Friday, September 24, 2021
HomeClimateEastern Partnership Countries participate in the energy transition
Powered by

Eastern Partnership Countries participate in the energy transition

Since the 2017 Eastern Partnership (EaP) Summit, where the European Union and the EaP countries (Armenia, Azerbaijan, Belarus, Georgia, Moldova and Ukraine) endorsed the 20 deliverables for 2020, much was achieved and many benefits are still visible throughout all countries.

Since then, more than 1.5 million jobs were created and the region has become the EU’s 10th trading partner. When it comes to the energy sector, in particular, almost 50 per cent of local authorities in the Eastern Partnership committed to cut CO2 emissions through the Covenant of Mayors, the EU’s trademark initiative for local energy and climate action. Furthermore, better transport links and infrastructure are under development, through the rehabilitation of 4,800 kilometres of roads and railways under the TENT-T Investment Action Plan.

However, much more can be done and the European Commission and its partners, the Council of European Energy Regulators (CEER), the Energy Community Secretariat (EnCS) and the International Energy Agency (IEA) are moving exactly in this direction, launching the second phase of the EU4Energy programme, Promoting the Clean Energy Transition in the Eastern Partnership Countries, which will run until December 2024.

“The Eastern Partnership countries have achieved good progress in the transposition of EU legislation and rapprochement of their energy markets with the EU, taking steps to empower consumers and create an enabling environment for attracting foreign investments,” said Michael Rupp, Team Leader for the European Green Deal and Connectivity in the Eastern Neighbourhood, DG NEAR. “The achievements of EU4Energy thus far underline the Eastern Partnership countries and citizens’ commitment towards European values.”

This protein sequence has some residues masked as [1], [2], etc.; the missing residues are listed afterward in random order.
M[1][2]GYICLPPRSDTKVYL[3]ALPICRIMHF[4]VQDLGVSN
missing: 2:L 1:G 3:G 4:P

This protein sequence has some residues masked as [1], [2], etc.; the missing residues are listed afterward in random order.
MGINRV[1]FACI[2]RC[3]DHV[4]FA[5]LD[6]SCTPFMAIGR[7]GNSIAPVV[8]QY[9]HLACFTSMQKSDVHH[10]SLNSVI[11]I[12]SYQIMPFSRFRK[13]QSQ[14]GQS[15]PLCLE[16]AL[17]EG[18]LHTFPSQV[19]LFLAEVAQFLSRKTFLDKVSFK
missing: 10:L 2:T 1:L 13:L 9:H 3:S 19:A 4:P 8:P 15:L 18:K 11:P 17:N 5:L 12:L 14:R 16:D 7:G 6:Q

The second phase of the Programme will contribute to the development of sound legislative and regulatory frameworks for energy, to support the region’s transition to clean energy and the liberalisation of the energy market. It will also address new challenges and opportunities, such as the gradual embedding of digitalisation in all energy-relevant market segments while promoting cost efficiency. The citizens of Eastern partner countries will benefit from a more stable and resilient energy market, empowering consumers and increasing energy security and promoting the development of clean energy.

Important commitments of EaP Energy Ministers

On a governmental level, during the 3rd EaP ministerial meeting on environment and climate change, held on 22 June 2021, Ministers embraced the increased prominence of environmental and climate resilience, which was identified as one of the five long-term objectives for the Eastern Partnership policy beyond 2020.

”The green transition towards sustainable and low-carbon economies will require the very best we have to give,” said Frans Timmermans, Executive Vice-President of the European Commission during the Ministerial Meeting. “Science tells us that the costs of non-action are too high to bear and the better we invest our money into a green economy of the future the better, stronger, and fast we will recover. I ask Eastern Partners to join this transition in order to position ourselves for global competition and ensure the health and well-being for all.”

And Ministers from the EaP countries responded very well. They said to be willing to work together to develop ambitious strategies for a just transition towards green, climate-neutral economies which, among others, include the reduction of risks associated with waste and chemicals, an increase of the energy efficiency, circularity and resource-efficiency of economies, the uptake of renewable energy sources and the transition to more sustainable and low carbon mobility. They also committed to promoting sustainable farming and a more resilient forestry sector, contributing to the enhancement of carbon sinks. Also, they pledged to strengthen efforts to achieve the zero pollution target for soil, air and water and especially to promote awareness-raising, inclusiveness and responsibility of the population.